Curt Niebur is the Lead Program Scientist for Planetary Flight Programs at NASA Headquarters, which means that he works on all the NASA robotic missions that don’t go to Mars- you know, a very small mom-and-pop operation. We talked to...

"We have a big mess to clean up. There's no other way to say it." an interview with Steven Running

Stephen Running, an Emeritus Regent's Professor at the University of Montana, shares about his work with NASA studying the global ecosystem from space. Trying out a microscope at a young age ironically led him into a lifetime of looking at...

"You never stop learning, you're forever learning new things, and I love that." An Interview with Sharmila Bhattacharya

If Sharmila Bhattacharya wasn't Program Scientist for Space Biology at NASA Headquarters, perhaps she would've been a theater actress. And while her contributions on stage would likely be legendary, we're happy to have her at NASA learning about how space...

"The sun is a terrifying and beautiful laboratory of which we know only a little [about]." an interview with Sabrina Savage

Sabrina Savage builds instrumentation for solar physics and studies solar flares at NASA’s Marshall Space Flight Center. The technology she helps create delivers the most high-resolution pictures of the sun anyone has ever seen. In a society more dependent upon...

“It's very satisfying to be – even a small cog – in a very important machine.” An Interview with Jeffrey Myers

Jeffrey Myers knows his way around aerial photogrammetry. As a former lead manager at the Airborne Sensor Facility at NASA’s Ames Research Center, Jeffrey’s work with data collection and earth mapping has been affiliated with NASA’s U-2 program, MODIS, and...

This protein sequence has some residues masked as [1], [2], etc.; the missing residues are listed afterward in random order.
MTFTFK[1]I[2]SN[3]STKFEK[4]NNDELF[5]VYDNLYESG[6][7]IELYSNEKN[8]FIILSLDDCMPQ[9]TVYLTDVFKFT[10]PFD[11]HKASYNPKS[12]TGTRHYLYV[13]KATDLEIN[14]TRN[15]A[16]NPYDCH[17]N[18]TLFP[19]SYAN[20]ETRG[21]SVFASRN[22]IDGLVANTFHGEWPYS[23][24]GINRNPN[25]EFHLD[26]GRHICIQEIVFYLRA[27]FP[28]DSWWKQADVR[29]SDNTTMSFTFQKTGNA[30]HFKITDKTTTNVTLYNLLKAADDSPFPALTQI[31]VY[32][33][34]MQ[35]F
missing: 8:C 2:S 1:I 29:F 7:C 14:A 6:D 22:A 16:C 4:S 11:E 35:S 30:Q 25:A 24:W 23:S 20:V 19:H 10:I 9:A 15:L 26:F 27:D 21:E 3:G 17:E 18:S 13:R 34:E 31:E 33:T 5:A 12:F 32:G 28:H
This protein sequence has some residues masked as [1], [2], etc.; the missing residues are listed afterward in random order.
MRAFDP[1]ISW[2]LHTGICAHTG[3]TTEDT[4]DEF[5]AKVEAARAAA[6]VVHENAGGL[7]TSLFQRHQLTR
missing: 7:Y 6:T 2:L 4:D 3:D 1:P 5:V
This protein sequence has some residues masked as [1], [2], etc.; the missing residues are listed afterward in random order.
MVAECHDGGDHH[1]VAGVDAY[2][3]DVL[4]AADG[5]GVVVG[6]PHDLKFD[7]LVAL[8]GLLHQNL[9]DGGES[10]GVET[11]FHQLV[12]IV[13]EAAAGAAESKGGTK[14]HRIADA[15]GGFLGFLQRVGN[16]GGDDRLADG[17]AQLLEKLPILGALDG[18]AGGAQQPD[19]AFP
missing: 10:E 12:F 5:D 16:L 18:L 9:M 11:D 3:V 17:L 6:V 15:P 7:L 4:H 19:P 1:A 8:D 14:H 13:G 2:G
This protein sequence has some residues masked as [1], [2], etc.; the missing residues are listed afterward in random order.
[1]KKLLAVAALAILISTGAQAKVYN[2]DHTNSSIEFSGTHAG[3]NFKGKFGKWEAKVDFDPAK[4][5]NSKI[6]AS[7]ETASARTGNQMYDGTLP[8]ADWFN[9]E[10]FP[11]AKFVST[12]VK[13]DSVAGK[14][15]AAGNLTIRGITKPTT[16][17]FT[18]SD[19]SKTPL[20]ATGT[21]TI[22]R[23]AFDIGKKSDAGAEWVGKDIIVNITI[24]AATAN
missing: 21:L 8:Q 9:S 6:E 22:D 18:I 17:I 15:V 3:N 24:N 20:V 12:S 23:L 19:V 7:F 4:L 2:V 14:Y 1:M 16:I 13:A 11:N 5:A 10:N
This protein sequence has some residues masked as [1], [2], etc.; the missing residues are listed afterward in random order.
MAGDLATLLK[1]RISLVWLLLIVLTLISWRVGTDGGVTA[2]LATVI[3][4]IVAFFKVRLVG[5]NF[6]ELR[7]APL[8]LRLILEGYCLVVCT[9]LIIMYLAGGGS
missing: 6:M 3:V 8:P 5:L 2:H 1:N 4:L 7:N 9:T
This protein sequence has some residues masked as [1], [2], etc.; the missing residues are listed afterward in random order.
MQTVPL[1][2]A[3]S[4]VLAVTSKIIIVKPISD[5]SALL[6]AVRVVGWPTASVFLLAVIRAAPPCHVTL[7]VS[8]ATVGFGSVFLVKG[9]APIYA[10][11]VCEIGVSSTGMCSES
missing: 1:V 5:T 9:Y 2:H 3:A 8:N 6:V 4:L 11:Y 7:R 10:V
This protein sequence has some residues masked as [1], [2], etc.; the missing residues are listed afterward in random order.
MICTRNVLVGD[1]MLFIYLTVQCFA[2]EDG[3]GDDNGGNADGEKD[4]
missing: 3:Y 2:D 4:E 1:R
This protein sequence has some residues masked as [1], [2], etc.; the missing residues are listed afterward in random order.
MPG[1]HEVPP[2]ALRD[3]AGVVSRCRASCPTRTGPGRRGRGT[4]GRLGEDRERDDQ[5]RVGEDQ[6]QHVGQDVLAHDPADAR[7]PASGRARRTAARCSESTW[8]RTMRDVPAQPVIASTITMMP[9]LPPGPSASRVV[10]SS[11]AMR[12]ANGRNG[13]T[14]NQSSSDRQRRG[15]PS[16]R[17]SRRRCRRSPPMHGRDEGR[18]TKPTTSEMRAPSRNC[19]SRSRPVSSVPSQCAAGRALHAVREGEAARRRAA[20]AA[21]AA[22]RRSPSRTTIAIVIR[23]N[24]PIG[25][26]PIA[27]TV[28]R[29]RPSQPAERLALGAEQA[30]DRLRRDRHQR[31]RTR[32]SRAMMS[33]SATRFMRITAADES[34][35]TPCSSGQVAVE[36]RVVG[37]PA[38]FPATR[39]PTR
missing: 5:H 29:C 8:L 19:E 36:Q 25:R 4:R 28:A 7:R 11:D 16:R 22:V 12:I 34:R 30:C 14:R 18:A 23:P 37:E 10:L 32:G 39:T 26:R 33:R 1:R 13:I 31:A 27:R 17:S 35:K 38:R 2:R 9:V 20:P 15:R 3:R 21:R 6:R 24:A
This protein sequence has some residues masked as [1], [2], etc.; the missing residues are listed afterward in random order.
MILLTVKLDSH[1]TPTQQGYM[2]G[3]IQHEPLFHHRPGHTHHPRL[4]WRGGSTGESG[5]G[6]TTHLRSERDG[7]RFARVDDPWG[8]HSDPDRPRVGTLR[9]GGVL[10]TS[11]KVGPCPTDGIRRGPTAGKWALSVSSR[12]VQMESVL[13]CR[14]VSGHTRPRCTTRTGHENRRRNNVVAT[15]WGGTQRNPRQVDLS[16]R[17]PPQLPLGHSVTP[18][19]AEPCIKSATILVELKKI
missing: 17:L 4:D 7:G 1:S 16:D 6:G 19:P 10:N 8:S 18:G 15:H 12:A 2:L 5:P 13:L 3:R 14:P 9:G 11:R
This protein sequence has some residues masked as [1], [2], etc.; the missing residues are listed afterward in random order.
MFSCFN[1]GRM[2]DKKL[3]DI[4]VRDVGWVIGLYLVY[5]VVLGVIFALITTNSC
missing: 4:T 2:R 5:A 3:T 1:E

When was the first time you met an astronaut?

This is an interview of my grandfather about the first time he met an astronaut.

"The lone scientist idea is a wonderful story, but it's a myth, right?" An Interview with Matt Mountain

Matt Mountain thought he wanted to work alone as a scientist, but on his journey to becoming the president of an Association for Universities in Research in Astronomy and the telescope scientist for the James Webb Space Telescope at NASA,...

"We are on a planet that is changing." an interview Steven Platnick

Cloud scientist Steven Platnick is trying to learn how clouds may magnify—or minimize—the effects of climate change. He first got excited about clouds when his Ph.D. advisor, who "treated us like equals," started asking questions about clouds. "He asked questions...

"Particles from the Volcano in the Philippines had made there way all the way to Wisconsin." an interview with Chris Trepte

The realization that a purple sunset in Wisconsin traced back to the 1991 volcanic eruption of Mt. Pinatubo in the Philippines fueled Chip Trepte’s interest in the movement of volcanic aerosols in the upper atmosphere. “It was a stunning revelation...

"Science is very rarely an individual effort. It takes multiple people to get anything done." An Interview with Noah Petro

Noah Petro is a research scientist at the NASA Goddard Space Flight Center- which doesn’t seem like much, but it includes being the lab chief of the Planetary Geology, Geophysics and Geochemistry Lab at Goddard and being the project scientist...

Grampy’s interesting life

This is a story about my grandpa and his different stories of his life.